Massive drops in working hours due to the COVID-19 crisis have had a devastating effect on jobs and incomes in Asia and the Pacific according to a new report by the International Labour Organization (ILO).
According to Asia–Pacific Employment and Social Outlook 2020: Navigating the crisis towards a human-centred future of work estimates, the economic backlash of the COVID-19 pandemic wiped out some 81 million jobs in 2020. In nearly all economies with available quarterly data for 2020, employment levels contracted compared to 2019.
The impact of the crisis has been far-reaching, with underemployment surging as millions of workers are asked to work reduced hours or no hours at all. Overall, working hours in Asia and the Pacific decreased by an estimated 15.2 per cent in the second quarter and by 10.7 per cent in the third quarter of 2020, relative to pre-crisis levels.
Working-hour losses are also influenced by the millions of persons moving outside the labour force or into unemployment as job creation in the region collapsed. Using available quarterly data, the report provides a preliminary estimate that the regional unemployment rate could increase from 4.4 per cent in 2019 to somewhere between 5.2 per cent and 5.7 per cent in 2020.
“COVID-19 has inflicted a hammer-blow on the region’s labour markets, one that few governments in the region stood ready to handle. Low levels of social security coverage and limited institutional capacity in many countries have made it difficult to help enterprises and workers back on their feet, a situation compounded when large numbers remain in the informal economy. These pre-crisis weaknesses have left far too many exposed to the pain of economic insecurity when the pandemic hit and inflicted its toll on working hours and jobs,” said Ms Chihoko Asada Miyakawa, ILO Assistant Director General and Regional Director for Asia and the Pacific.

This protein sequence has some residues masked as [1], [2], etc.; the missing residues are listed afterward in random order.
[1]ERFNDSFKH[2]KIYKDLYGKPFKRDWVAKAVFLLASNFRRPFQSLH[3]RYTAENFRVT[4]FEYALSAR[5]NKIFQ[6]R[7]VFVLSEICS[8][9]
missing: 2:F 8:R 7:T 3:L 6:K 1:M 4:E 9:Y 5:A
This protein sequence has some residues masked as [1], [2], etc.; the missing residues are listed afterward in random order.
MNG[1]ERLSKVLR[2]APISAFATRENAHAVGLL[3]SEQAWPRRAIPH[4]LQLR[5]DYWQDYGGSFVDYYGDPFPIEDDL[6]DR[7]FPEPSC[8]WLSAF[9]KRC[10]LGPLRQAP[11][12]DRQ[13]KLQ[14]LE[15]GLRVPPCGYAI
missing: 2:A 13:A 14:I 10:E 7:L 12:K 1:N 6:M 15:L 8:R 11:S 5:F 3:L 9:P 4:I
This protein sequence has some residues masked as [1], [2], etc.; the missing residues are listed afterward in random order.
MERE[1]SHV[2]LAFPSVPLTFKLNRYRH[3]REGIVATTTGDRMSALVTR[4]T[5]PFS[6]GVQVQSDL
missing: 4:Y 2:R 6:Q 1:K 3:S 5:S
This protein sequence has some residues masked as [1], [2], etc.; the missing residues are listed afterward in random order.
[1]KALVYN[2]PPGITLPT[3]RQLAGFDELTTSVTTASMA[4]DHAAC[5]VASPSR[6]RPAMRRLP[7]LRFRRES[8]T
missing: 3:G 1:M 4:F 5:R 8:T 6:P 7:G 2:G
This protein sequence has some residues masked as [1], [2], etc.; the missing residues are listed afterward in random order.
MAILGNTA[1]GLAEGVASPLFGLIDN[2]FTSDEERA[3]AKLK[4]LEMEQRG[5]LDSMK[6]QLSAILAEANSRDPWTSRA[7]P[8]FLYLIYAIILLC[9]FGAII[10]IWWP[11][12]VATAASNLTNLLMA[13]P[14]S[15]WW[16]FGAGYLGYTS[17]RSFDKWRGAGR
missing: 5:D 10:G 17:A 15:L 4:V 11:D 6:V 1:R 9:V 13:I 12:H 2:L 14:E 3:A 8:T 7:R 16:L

Women and young people are disproportionately hit
According to the report, most countries in the region saw a larger decline in working hours and employment for women than men. Also, women were more likely to move into inactivity than men. Young people have also been especially affected by working-hour and job losses. The youth share in overall employment loss was 3 to 18 times higher than their share in total employment.
“The report shows a clear picture of young people and women being pushed out of work compared to other workers,” says Ms Sara Elder, Senior Economist at the ILO Regional Office for Asia and the Pacific and lead author of the report. “With increased unemployment, young workers are likely to find it difficult to compete for new jobs. When they do find work, it may well be a job that does not match to their aspirations. Millions of women have also paid a high price and it could take years for those who have exited the labour force to return to full employment.”
Labour income as another crisis victim
With fewer paid hours of work, median incomes are falling. Overall, labour income is estimated to have fallen by as much as 10 per cent in the Asia–Pacific region in the first three quarters of 2020, equivalent to a 3 per cent loss in gross domestic product. A further consequence is the increase in working poverty levels. In absolute numbers, preliminary estimates in the report find an additional 22 million to 25 million persons could fall into working poverty, which would push the total number of working poor (living on less than $1.90 a day) in the Asia–Pacific region to between 94 and 98 million in 2020.
The report also warns that given the scope of the damage to labour markets, the overall size of the fiscal response in the region has been insufficient, especially in the region’s developing economies. As a result of fiscal expenditure gaps, the crisis is likely to exacerbate inequalities among countries in the Asia and the Pacific.
“On the more positive side,” says Ms Elder, “we are able to show in this report that government efforts to help enterprises retain workers, albeit on reduced hours, have worked to prevent what would otherwise be larger job losses. Given the mounting evidence that social protection and employment policies save jobs and incomes, the hope is that the crisis brings about a more permanent and increased investment in elements needed to boost resilience and promote a more people-centred future of work.”